“Joining Wired4Music was a little step I took without realising how much it would impact my career trajectory. Since working with them I have never had such a feeling of self-worth and knowledge to do what I want to do in the industry and I am incredibly grateful to them as well as excited to work with them in the future.”

Two Wired4Music members have also joined our Board for the first time giving much needed advice and support across Sound Connections. It was refreshing to hear their perspectives on our work with young people and see how they grew in their understanding of being a trustee. They served a 12 month tenure and we look forward to welcoming two new young Trustees later this year.

Our role in supporting the music education workforce has developed significantly in the last 12 months. The music and social justice conference in November raised important issues around power, equity and structural injustice. This theme has continued across the year with a more recent event which looked at going ‘Beyond Diversity’.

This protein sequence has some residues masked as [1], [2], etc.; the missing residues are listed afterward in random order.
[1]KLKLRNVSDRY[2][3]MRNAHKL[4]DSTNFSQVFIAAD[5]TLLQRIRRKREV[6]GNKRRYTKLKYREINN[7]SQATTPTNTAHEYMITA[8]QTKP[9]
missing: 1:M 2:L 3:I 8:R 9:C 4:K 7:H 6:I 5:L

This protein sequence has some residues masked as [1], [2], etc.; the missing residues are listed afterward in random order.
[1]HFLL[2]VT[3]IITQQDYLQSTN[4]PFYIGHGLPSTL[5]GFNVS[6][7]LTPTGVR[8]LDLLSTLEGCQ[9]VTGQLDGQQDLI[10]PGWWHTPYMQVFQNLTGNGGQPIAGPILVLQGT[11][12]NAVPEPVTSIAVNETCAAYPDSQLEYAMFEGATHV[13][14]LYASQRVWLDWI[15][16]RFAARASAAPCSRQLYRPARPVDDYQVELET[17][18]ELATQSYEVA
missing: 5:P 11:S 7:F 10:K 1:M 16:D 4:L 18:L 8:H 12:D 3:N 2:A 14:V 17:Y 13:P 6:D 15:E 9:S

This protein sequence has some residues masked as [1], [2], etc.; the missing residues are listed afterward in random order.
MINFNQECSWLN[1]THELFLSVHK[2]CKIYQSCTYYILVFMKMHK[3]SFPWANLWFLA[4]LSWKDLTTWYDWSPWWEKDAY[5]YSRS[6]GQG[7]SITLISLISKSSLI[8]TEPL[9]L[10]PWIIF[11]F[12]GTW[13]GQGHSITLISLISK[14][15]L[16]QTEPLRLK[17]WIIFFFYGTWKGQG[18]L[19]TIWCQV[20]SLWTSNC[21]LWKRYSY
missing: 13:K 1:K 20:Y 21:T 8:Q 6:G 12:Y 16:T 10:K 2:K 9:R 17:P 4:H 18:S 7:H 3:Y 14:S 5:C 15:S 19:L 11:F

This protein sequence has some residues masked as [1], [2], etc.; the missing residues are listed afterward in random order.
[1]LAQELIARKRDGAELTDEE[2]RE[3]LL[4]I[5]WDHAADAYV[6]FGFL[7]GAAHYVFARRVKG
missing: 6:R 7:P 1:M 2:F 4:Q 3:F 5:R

We know that music leaders can feel very isolated and there is much uncertainty at present in terms of a sustained career. This is why our networks matter so much, giving practitioners opportunities to share experiences and learning. Our Early Years network included five year-long apprenticeships, consisting of peer learning, work shadowing and skills developments. One of the participants commented:

“The apprenticeship has been an absolutely invaluable experience. I met so many amazing and inspiring people and attended incredibly interesting workshops and conferences. I really benefited enormously from the programme in terms of my confidence, and would definitely recommend it to anyone interested in Early Years music.”